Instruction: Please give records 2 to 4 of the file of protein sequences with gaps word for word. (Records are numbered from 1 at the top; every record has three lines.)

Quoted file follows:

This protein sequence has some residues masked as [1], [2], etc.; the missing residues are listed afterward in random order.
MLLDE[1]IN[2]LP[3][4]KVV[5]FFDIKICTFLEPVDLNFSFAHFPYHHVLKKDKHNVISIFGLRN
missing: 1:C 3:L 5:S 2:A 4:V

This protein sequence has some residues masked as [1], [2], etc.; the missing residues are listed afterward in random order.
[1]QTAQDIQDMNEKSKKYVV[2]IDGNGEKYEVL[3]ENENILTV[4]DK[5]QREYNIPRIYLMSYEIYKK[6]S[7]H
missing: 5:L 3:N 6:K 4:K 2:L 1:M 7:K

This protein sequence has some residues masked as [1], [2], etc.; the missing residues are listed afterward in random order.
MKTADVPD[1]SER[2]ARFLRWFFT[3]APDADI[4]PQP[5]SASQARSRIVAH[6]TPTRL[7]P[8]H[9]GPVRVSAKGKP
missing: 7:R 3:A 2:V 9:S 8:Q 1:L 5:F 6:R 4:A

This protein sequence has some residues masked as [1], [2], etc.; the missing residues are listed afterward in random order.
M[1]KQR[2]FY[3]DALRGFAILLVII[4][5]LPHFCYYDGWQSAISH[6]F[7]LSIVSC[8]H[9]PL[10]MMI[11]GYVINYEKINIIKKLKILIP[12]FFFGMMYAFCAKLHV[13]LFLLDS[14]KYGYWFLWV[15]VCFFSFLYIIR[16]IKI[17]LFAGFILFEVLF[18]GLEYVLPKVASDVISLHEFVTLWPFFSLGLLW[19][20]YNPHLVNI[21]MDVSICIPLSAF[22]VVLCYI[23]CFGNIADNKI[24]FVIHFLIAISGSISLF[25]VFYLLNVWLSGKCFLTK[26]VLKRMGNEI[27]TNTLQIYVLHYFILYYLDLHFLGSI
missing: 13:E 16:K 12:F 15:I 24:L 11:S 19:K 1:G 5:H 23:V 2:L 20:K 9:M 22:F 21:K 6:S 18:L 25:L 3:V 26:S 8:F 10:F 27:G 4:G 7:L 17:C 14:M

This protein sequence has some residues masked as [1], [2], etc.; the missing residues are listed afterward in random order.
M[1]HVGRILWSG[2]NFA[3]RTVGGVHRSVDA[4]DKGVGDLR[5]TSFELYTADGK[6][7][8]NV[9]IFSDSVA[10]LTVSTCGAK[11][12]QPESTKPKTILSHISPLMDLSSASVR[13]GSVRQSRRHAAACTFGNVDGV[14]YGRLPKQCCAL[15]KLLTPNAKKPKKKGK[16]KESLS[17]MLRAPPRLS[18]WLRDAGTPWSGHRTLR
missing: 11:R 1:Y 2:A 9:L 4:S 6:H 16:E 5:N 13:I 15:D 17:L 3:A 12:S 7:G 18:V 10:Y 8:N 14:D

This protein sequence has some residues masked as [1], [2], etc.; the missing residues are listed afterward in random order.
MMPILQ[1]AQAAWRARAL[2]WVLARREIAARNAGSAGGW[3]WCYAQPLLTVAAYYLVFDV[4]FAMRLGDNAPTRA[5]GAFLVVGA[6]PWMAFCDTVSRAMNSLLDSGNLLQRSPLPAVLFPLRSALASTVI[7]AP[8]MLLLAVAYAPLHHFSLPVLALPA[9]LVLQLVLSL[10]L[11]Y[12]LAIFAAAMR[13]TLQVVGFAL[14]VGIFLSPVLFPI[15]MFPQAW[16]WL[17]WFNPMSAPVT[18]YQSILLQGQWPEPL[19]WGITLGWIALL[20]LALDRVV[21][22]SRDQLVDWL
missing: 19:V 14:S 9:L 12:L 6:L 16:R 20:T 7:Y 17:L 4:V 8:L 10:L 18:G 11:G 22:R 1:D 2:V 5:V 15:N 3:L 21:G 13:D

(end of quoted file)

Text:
This protein sequence has some residues masked as [1], [2], etc.; the missing residues are listed afterward in random order.
[1]QTAQDIQDMNEKSKKYVV[2]IDGNGEKYEVL[3]ENENILTV[4]DK[5]QREYNIPRIYLMSYEIYKK[6]S[7]H
missing: 5:L 3:N 6:K 4:K 2:L 1:M 7:K

This protein sequence has some residues masked as [1], [2], etc.; the missing residues are listed afterward in random order.
MKTADVPD[1]SER[2]ARFLRWFFT[3]APDADI[4]PQP[5]SASQARSRIVAH[6]TPTRL[7]P[8]H[9]GPVRVSAKGKP
missing: 7:R 3:A 2:V 9:S 8:Q 1:L 5:F 6:R 4:A

This protein sequence has some residues masked as [1], [2], etc.; the missing residues are listed afterward in random order.
M[1]KQR[2]FY[3]DALRGFAILLVII[4][5]LPHFCYYDGWQSAISH[6]F[7]LSIVSC[8]H[9]PL[10]MMI[11]GYVINYEKINIIKKLKILIP[12]FFFGMMYAFCAKLHV[13]LFLLDS[14]KYGYWFLWV[15]VCFFSFLYIIR[16]IKI[17]LFAGFILFEVLF[18]GLEYVLPKVASDVISLHEFVTLWPFFSLGLLW[19][20]YNPHLVNI[21]MDVSICIPLSAF[22]VVLCYI[23]CFGNIADNKI[24]FVIHFLIAISGSISLF[25]VFYLLNVWLSGKCFLTK[26]VLKRMGNEI[27]TNTLQIYVLHYFILYYLDLHFLGSI
missing: 13:E 16:K 12:F 15:I 24:L 11:S 19:K 1:G 5:H 23:V 2:L 20:K 9:M 22:F 21:K 6:S 18:L 25:L 3:V 26:S 8:F 10:F 27:G 4:G 7:L 17:C 14:M